Computer software is an essential tool for almost every organization. Organizations use computer software to create products, perform services, manage relationships, control internal operations, and process and store sensitive and regulated data.
Organizations often procure software using a “software-as-a-service” or “SaaS” model, which involves the organization using its technology infrastructure to remotely access and use copies of computer software installed and maintained by a service provider on the service provider’s technology infrastructure.
The use of SaaS is a form of outsourcing that implicates compliance with legal and regulatory requirements (including laws of general application, sector-specific laws, contractual obligations and legal duties) and can present the customer with significant business risks and potential legal liabilities. A prudent customer, with the benefit of legal advice, will carefully review each SaaS agreement and attempt to negotiate required revisions so that the agreement is appropriate and reasonable in the circumstances.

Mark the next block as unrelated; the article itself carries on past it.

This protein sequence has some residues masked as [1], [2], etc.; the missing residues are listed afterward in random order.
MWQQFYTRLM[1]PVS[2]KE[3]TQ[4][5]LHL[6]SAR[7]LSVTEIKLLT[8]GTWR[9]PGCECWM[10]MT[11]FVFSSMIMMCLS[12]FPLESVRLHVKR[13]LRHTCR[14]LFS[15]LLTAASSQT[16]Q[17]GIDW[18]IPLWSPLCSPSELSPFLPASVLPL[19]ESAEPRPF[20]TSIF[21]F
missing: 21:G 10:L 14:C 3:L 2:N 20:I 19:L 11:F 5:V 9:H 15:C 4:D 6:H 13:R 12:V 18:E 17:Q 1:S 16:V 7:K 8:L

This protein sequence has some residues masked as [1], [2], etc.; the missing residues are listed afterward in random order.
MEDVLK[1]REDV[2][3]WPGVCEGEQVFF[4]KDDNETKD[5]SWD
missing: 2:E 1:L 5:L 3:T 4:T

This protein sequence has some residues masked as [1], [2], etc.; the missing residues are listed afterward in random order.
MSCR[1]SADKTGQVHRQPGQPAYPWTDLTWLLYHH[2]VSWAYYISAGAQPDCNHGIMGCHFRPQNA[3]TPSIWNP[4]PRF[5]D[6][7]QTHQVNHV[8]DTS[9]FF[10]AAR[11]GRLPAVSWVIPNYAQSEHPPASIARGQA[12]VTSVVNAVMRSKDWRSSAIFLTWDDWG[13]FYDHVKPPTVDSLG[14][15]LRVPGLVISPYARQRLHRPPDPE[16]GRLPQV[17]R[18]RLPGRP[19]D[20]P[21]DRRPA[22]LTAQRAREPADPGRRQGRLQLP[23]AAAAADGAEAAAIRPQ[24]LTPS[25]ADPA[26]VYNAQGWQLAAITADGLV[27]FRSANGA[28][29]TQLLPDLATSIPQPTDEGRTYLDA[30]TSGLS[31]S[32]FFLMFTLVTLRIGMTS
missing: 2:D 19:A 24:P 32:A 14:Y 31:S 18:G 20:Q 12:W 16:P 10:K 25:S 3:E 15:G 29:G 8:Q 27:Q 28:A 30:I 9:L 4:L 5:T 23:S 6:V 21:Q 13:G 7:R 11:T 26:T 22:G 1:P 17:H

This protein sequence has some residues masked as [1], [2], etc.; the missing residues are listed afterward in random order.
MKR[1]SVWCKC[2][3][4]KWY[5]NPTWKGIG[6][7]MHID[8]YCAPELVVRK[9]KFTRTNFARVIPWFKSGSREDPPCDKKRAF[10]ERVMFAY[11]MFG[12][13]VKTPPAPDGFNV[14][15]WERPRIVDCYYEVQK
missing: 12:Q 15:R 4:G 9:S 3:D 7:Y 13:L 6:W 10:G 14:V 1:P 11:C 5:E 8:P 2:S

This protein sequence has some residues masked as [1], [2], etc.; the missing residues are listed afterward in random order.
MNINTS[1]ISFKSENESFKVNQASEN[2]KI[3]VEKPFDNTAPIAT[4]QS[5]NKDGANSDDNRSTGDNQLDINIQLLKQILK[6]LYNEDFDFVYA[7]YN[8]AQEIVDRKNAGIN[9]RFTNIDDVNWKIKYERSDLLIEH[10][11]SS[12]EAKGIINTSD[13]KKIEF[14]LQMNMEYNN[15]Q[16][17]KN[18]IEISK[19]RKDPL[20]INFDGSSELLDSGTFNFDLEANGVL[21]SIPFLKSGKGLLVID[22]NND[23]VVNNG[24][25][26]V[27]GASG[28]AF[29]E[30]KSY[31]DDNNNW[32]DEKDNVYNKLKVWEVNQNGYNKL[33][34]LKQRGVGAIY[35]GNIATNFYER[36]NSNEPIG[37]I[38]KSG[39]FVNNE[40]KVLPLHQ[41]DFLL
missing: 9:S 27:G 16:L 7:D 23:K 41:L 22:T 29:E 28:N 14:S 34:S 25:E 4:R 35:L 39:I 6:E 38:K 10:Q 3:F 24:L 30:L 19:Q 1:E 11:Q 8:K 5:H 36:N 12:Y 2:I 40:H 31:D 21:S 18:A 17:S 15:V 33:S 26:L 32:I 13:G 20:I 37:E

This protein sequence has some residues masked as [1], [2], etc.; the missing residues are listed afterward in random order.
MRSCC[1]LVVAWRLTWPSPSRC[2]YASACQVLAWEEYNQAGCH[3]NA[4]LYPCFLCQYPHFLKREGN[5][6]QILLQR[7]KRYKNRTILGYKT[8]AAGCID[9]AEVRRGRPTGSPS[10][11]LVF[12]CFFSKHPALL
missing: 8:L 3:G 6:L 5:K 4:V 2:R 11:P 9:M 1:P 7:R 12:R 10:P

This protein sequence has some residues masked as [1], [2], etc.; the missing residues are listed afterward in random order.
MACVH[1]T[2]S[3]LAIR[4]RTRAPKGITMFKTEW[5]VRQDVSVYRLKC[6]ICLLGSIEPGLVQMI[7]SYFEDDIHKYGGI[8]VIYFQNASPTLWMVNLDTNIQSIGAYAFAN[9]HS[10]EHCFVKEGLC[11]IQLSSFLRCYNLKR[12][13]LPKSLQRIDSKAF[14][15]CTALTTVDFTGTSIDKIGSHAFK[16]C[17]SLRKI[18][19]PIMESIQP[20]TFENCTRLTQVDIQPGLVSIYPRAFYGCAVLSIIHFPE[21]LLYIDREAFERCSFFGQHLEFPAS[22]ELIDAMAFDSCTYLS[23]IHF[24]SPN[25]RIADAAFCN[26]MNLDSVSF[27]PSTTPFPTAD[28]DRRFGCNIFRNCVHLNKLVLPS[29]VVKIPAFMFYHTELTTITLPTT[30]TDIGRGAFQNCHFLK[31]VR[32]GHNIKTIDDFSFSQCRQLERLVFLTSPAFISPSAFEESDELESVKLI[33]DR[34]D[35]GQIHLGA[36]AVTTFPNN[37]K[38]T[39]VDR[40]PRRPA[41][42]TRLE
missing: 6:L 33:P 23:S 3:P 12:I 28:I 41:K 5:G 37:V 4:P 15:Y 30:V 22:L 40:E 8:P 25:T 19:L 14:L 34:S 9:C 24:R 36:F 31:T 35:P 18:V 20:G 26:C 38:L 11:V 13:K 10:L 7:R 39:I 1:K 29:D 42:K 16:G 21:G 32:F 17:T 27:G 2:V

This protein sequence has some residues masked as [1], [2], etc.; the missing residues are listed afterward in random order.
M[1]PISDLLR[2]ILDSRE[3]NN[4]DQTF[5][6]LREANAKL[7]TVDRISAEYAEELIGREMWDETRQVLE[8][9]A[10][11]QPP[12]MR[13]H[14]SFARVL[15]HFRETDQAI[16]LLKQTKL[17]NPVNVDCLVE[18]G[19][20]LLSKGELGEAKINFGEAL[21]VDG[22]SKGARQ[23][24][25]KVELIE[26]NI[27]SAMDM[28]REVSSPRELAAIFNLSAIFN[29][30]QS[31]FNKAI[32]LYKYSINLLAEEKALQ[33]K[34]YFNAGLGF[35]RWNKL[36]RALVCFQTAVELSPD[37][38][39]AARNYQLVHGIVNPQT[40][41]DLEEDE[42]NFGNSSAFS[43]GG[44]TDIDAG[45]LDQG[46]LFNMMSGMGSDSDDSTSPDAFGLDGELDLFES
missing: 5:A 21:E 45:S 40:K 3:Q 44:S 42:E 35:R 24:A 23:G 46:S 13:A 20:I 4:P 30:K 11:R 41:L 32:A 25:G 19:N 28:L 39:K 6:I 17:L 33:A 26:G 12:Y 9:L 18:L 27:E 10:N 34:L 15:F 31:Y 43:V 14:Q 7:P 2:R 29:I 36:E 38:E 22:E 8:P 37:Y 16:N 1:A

BLG’s SaaS Agreements – A Practical Guide, written by Bradley J. Freedman, explains the important provisions commonly included in SaaS agreements and provides practical guidance for the procurement of SaaS.
Topics include: SaaS procurement; SaaS subscription; warranties and disclaimers; acceptance testing; technical support and problem resolution; fees and related matters; customer data and information; general indemnity; IP infringement indemnity and remedies; confidentiality obligations; remedy restrictions/liability limitations and exclusion; term, suspension and termination; consequences of expiration/termination and surviving rights and obligations; governing law and dispute resolution; boilerplate provisions; and contract interpretation principles.